Building a sound mental health service system

At present, the construction of mental health service system in China is relatively lagging. Community-based rehabilitation system is an important part of the mental health service system. Making up the insufficiency in mental health rehabilitation system is important to prevent disability and poverty caused by mental disorders and promote the re-entry of patients to the society. Also, private mental hospitals have arbitrary charges, false medical advertisements and unqualified medical personnel problems. It is beneficial to standardise the development of private hospitals. In addition, the mental health service system still has problems such as inadequate healthcare network, ignoring the importance of disease prevention, and lacking sound regulations and policy support for mental health work. Therefore, relevant policies and regulations should be made to promote the changes in mental health service, establish a mental health alliance and provide the best quality services for people with mental disorders.

Overall, the medical health system reform in China has entered a critical period, and there are challenges and opportunities for us to develop mental health. Regarding the increasing burden of mental disorders, shortage of mental health resources and the numerous predicaments faced by present condition of mental disorder prevention and treatment, our country should increase investment in the field of mental health, raise public awareness of mental health through education, build mental health rehabilitation system in the whole country and improve the accessibility of mental health services. Clinical workers and researchers should cooperate with each other to strengthen the understanding of the pathogenesis of mental disorders and improve the level of medical services. Only in this way can bring the mental health achieve faster and better development, and the physical and mental health of people and the harmony and stability of society can be effectively guaranteed.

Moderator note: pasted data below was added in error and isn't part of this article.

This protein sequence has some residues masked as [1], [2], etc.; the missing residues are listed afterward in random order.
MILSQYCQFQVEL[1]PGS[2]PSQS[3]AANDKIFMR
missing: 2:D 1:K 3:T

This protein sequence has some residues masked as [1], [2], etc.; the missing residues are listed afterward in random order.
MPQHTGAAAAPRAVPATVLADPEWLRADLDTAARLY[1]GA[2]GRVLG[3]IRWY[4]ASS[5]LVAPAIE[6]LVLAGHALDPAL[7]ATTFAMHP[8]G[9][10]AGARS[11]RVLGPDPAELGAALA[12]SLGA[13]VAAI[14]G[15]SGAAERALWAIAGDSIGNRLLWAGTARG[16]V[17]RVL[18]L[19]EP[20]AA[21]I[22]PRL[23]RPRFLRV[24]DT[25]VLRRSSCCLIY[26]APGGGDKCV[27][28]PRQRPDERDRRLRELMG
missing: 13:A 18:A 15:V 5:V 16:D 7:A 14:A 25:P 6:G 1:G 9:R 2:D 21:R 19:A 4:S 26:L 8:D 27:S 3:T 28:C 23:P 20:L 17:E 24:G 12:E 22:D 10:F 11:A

1. 1.
  2. 2.
  3. 3.
  4. 4.
  5. 5.
  6. 6.
  7. 7.
  8. 8.
  9. 9.
  10. 10.
  11. 11.
  12. 12.
  13. 13.
  14. 14.
  15. 15.
  16. 16.
  17. 17.
  18. 18.
  19. 19.
  20. 20.
  21. 21.
  22. 22.
  23. 23.
  24. 24.
  25. 25.
  26. 26.
  27. 27.
  28. 28.
  29. 29.
  30. 30.
  31. 31.

Lin Lu, Academician of Chinese Academy of Sciences, Director of the Sixth Hospital of Peking University, Dean of the Mental Health Institute of Peking University, Director of the National Center for Clinical Psychiatric Diseases Research. His research interests include the study of the pathogenesis and intervention strategies of psychiatric disorders and sleep disorders.

Embedded Image


  • Contributors LL proposed the topic and main idea, JQ wrote the draft of the manuscript, LL and LS commented on and revised the manuscript. All authors contributed to and have approved the final manuscript.

  • Funding The authors have not declared a specific grant for this research from any funding agency in the public, commercial or not-for-profit sectors.

  • Competing interests None declared.

  • Patient consent for publication Not required.

  • Provenance and peer review Not commissioned; internally peer reviewed.